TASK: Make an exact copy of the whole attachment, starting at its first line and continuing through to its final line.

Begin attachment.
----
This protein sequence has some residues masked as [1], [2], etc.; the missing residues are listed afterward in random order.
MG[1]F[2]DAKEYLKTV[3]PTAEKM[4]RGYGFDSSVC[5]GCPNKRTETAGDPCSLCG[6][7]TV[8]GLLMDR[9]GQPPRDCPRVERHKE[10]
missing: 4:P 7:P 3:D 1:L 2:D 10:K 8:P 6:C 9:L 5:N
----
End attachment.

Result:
This protein sequence has some residues masked as [1], [2], etc.; the missing residues are listed afterward in random order.
MG[1]F[2]DAKEYLKTV[3]PTAEKM[4]RGYGFDSSVC[5]GCPNKRTETAGDPCSLCG[6][7]TV[8]GLLMDR[9]GQPPRDCPRVERHKE[10]
missing: 4:P 7:P 3:D 1:L 2:D 10:K 8:P 6:C 9:L 5:N